I've never worked at an office more than two years. I wouldn't advise everyone do that, but the fact is, it's what has helped me continue to move up the ladder rather than waiting around for internal promotions, which can be slow. (It's also allowed me to relocate a few times to nicer cities.) Like I said, I'm not saying you should become a job hopper, but I mention it to say that I'm not sure why you seem to think you can't look for a job after three years. If you feel like there's no development or growth opportunities for you, that's a great reason to look elsewhere.

See what's out there. I'm guessing a higher rank and more money is out there, if you're willing to look.
posted by AppleTurnover at 7:09 PM on November 18, 2014

Best answer: It's time to move on friend!
Not to sound pessimistic but say you wait a few more years in the hopes of the senior level position, and this person that your manager seems to have in mind gets the job- would you regret sticking to the job? Let's ignore that fact for a minute. If you're not growing at the job or see no potential to grow, that's a big negative.

Yes you would have to start over in terms of the environment but you bring skills and experience with you! It's all about how you sell yourself. Aim high when applying to the next position, market yourself with enthusiasm and extroversion and don't leave this position until you find one that excites you and encourages you to grow. You may not be at a senior level in the next position (I hope you are) but if you enjoy your job, get paid well and have job security...that's a good package right there. Good luck!
posted by BeSumr at 8:16 PM on November 18, 2014

Yeah, you don't say your industry, but I can think of a lot of settings where three years of productive work in an analyst position would be the perfect time to start applying to external senior analyst jobs. Listen to AppleTurnover. (Eponysterical?) Start looking at job postings.
posted by deludingmyself at 8:37 PM on November 18, 2014 [1 favorite]

It sounds like you haven't discussed this with your manager since you were interviewing three years ago. You should open a dialog where you learn (a) the specific criteria for senior status (b) where your manager thinks you stand with respect to these criteria, and (c) what areas of self-improvement you can work on in order to make progress.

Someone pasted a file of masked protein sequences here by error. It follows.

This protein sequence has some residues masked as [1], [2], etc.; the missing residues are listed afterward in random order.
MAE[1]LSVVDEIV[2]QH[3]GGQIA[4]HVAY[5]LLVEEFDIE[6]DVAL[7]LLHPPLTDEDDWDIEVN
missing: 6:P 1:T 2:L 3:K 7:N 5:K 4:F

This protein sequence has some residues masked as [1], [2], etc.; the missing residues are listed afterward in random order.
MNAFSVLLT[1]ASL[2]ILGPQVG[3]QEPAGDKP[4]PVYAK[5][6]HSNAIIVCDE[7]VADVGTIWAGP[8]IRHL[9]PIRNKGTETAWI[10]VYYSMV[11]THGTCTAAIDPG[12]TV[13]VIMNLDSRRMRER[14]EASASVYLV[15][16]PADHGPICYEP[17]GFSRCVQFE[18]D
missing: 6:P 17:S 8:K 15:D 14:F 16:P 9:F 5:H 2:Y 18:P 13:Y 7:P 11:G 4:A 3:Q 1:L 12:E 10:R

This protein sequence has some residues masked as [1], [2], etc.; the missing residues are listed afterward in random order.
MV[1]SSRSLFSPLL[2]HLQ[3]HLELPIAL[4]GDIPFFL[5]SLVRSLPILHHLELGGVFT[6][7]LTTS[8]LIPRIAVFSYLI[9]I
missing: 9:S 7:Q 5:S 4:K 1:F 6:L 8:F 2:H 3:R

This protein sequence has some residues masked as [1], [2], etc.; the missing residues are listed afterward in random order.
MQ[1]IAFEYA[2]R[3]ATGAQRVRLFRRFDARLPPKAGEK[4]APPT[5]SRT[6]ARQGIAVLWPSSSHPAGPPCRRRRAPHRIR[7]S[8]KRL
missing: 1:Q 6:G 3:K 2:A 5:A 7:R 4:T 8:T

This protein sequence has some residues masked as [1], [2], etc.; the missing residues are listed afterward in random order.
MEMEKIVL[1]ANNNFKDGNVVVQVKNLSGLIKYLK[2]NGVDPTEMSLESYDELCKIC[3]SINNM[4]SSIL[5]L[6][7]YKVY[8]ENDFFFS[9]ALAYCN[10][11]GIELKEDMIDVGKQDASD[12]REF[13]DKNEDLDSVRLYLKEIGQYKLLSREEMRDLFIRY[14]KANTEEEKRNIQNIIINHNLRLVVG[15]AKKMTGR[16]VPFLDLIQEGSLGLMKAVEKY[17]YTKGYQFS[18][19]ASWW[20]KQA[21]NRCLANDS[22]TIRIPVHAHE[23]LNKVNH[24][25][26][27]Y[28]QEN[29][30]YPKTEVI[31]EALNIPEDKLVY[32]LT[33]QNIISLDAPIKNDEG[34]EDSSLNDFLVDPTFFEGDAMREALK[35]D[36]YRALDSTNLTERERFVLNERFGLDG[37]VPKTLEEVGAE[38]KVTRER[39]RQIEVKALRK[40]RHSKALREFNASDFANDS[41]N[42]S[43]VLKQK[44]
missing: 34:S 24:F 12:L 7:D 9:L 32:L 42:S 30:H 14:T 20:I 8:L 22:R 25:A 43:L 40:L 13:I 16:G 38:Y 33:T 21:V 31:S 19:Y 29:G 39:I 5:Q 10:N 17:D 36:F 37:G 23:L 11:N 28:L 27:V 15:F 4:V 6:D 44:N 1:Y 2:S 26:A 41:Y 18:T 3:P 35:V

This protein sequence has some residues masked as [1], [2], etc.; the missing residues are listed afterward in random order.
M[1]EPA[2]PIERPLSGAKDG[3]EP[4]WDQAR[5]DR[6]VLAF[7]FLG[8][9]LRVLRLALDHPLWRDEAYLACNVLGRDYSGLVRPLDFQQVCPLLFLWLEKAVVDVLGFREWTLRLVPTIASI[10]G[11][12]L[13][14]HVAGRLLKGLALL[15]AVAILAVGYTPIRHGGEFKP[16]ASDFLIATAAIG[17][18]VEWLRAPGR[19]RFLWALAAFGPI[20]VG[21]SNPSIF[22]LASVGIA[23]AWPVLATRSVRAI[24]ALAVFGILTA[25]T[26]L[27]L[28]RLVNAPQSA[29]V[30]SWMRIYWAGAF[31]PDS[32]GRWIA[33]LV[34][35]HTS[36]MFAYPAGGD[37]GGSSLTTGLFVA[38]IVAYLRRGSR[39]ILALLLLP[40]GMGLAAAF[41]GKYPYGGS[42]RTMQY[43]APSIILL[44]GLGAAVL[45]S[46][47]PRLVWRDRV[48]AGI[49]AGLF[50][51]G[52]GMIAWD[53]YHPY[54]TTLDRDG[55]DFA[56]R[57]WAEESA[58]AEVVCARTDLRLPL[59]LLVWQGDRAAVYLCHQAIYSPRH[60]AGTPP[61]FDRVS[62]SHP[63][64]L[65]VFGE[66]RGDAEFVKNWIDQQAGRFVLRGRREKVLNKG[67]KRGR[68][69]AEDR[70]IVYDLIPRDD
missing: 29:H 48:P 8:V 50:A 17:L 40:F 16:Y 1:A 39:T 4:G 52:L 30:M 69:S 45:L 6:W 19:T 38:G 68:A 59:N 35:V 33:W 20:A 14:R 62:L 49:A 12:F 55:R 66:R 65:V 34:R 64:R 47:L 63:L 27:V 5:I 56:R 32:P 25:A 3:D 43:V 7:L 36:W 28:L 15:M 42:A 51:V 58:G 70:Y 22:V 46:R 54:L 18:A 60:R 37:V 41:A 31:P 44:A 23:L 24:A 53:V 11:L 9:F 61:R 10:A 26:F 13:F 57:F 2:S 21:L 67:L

It's good to have your manager know that this is something that's important to you and that you're actively working on it. Don't just expect to passively sit around for eight years and then get handed a promotion.
posted by qxntpqbbbqxl at 9:18 PM on November 18, 2014 [3 favorites]

something like this worked well for me, but it is not without risk:

"Hi Boss. I need to talk to you about growth. I have the qualities the firm looks for in a Senior Analyst: great analysis skills, I am second to no one at troubleshooting, and I'm detail oriented as you can see from these <listOfPastSuccessfulAssignments/>. I have all of those skill sets - exceeding expectations. I recognize that I'm not too outgoing, so if that's critical, let's set some milestones around that. I think I should be promoted at the next evaluation cycle. What are your thoughts? Is that something you can commit to?"
posted by j_curiouser at 12:43 AM on November 19, 2014

Ask for the promotion at your next review, using the chat j_curiouser has provided above.

If they fob you off or flat out refuse you, start looking for a new job.

Bad companies dangle the prospect of promotion as a cheap and shitty way of doing employee retention. Good companies recognise that actually promoting and rewarding people is a very good way of entering the virtuous cycle of reward > more effort > good outcomes for everybody.
posted by Happy Dave at 2:04 AM on November 19, 2014 [2 favorites]

Best answer: I was just in the exact same situation. I was also told 7 or so years to become a "senior" but I was given any little excuse/reason over the past 2-3 years as to why I couldn't advance.

So I gave myself a promotion and a raise by finding and getting another position somewhere else.

You sort of have to start from scratch on making your professional reputation but job function-wise I was able to hop right in.

That 7-8 year you were promised will turn into much longer. In my case I was doing "senior level" work my second or third year in so after 6 years it was just an administrative matter to make me a "senior" but I would've been waiting another few years before they felt compelled enough to make it happen.

Good luck.
posted by eatcake at 6:22 AM on November 19, 2014 [1 favorite]